GRENOBLE, France; February 15, 1968
The Soviet Union started to monopolize international hockey in 1963 with their third World Championship gold medal. At that tournament in Stockholm, Sweden, they lost one game to the hosts, 2-1, but still claimed gold on superior goal difference. After that, CCCP played three World Championships and the 1964 Olympics without losing a single game. Entering the 1968 Olympics in Grenoble they had played 32 consecutive championship games without a loss dating back to March 8, 1963. In the French Alps they extended their record to 37 games as they were preparing to take on their biggest rivals, Czechoslovakia, on February 15.
The game became a classic that no one who saw it will ever forget. Boris Mayorov gave the Soviets the lead after just 28 seconds, but the Czechoslovaks bounced back, scoring three unanswered goals in less then four minutes. For the rest of the evening the teams played arguably the best international game to date. The pace and emotion was spectacular as the Soviets found themselves in the unique position of having to play come-from-behind hockey.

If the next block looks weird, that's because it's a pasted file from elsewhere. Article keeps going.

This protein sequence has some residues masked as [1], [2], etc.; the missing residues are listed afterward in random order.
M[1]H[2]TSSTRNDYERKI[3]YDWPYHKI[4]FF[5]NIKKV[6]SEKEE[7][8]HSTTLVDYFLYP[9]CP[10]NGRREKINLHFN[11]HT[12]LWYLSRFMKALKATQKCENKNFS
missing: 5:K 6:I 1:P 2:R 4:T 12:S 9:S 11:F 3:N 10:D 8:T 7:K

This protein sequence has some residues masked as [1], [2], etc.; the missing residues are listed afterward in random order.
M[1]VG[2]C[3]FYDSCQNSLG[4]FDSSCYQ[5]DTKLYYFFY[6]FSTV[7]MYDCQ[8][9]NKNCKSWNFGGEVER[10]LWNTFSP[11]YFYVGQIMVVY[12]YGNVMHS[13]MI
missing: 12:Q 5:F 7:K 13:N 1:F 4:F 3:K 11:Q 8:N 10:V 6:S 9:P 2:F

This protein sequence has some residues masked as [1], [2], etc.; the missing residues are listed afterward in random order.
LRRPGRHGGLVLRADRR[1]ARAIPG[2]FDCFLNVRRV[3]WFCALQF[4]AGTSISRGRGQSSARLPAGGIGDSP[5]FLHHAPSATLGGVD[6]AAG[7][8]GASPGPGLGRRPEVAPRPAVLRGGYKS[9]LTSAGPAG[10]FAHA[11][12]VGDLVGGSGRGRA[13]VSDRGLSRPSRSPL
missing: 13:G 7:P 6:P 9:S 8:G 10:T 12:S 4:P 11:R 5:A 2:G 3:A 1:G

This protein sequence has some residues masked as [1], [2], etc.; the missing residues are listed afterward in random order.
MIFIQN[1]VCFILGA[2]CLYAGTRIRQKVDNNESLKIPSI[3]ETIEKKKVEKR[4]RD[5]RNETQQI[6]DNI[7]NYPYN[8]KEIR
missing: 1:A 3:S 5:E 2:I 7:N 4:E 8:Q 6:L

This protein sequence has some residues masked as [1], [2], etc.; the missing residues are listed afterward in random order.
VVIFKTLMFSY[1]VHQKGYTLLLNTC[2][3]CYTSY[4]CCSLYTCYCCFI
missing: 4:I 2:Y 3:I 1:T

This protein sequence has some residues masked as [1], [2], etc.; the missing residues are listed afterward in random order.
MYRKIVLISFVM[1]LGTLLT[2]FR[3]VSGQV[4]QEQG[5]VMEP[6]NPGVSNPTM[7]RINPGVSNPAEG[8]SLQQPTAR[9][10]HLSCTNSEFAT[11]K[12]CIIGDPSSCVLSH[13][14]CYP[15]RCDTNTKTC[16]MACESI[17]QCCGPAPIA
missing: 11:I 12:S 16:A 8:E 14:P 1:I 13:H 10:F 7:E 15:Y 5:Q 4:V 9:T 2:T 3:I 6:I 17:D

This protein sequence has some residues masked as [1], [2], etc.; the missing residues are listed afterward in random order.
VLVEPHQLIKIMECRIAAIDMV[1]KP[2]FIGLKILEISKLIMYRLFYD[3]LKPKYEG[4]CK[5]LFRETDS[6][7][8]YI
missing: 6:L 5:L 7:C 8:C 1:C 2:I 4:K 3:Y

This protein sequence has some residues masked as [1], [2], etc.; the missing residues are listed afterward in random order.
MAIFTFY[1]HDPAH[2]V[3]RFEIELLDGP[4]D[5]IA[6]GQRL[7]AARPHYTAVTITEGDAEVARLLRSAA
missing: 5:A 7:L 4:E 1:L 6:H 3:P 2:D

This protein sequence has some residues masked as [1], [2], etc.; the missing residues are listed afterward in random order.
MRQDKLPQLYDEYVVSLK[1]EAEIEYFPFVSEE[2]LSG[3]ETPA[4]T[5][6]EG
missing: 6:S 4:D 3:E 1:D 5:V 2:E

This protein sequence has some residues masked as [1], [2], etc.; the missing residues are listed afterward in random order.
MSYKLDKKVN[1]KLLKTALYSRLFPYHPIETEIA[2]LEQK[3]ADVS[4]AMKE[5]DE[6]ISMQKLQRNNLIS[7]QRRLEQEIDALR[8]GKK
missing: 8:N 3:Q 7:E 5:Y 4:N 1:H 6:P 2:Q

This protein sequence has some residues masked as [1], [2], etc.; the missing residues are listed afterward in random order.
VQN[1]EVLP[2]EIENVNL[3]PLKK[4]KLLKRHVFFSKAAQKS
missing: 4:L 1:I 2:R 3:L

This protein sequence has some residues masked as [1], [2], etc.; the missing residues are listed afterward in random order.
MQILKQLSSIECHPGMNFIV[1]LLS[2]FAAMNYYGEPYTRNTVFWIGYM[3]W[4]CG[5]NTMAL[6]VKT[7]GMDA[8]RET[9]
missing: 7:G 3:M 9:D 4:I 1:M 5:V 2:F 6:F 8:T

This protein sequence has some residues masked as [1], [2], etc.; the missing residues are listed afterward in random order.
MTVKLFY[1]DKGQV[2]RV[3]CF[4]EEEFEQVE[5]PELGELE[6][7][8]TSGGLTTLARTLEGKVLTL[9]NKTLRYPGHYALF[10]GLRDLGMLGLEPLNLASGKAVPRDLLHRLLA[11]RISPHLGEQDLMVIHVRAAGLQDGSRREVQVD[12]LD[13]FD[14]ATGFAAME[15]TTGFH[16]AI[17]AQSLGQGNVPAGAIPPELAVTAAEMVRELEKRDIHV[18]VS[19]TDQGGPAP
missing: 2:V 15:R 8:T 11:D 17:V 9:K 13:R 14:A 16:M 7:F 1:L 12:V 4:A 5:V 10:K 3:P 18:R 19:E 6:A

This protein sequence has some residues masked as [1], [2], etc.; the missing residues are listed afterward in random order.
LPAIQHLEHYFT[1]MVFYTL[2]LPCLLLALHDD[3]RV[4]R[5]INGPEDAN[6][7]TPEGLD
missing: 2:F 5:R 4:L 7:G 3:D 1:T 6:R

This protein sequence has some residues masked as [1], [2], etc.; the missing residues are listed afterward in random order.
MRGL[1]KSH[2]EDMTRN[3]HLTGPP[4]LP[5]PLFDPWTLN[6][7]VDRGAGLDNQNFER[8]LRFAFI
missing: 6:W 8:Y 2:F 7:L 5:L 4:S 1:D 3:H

The CSSR squad had a 4-2-lead going into the final period and when Jaroslav Jirik (who would one year later become the first player from inside the Iron Curtain to play in the NHL) scored the fifth goal with four minutes left, everyone in the Olympic arena thought the game was as much as over. But the Soviets had one more comeback in them. Viktor Polupanov and Mayorov scored within one minute to make it a 5-4 game as the defending champions staged a furious assault on goaltender Vladimir Dzurilla.
And, indeed, goaltending proved to be the difference. While Dzurilla was superb, the Soviets' Viktor Konovalenko had a poor game, having surrendered two weak goals. The Soviets could not manage to score the tying goal, and the Czechoslovaks celebrated as if they had ensured their first ever Olympic gold medal. They hadn't. An earlier 3-2-loss to Canada and a 2-2-tie against Sweden two days after the Soviet game sealed their fate. Anatoli Firsov and his comrades won their third Olympic gold after pounding Canada 5-0 on the final day.
Despite handing the Soviets their first loss in five years, the Czechoslovaks had to settle for the silver. However, the game on February 15, 1968, will never be forgotten.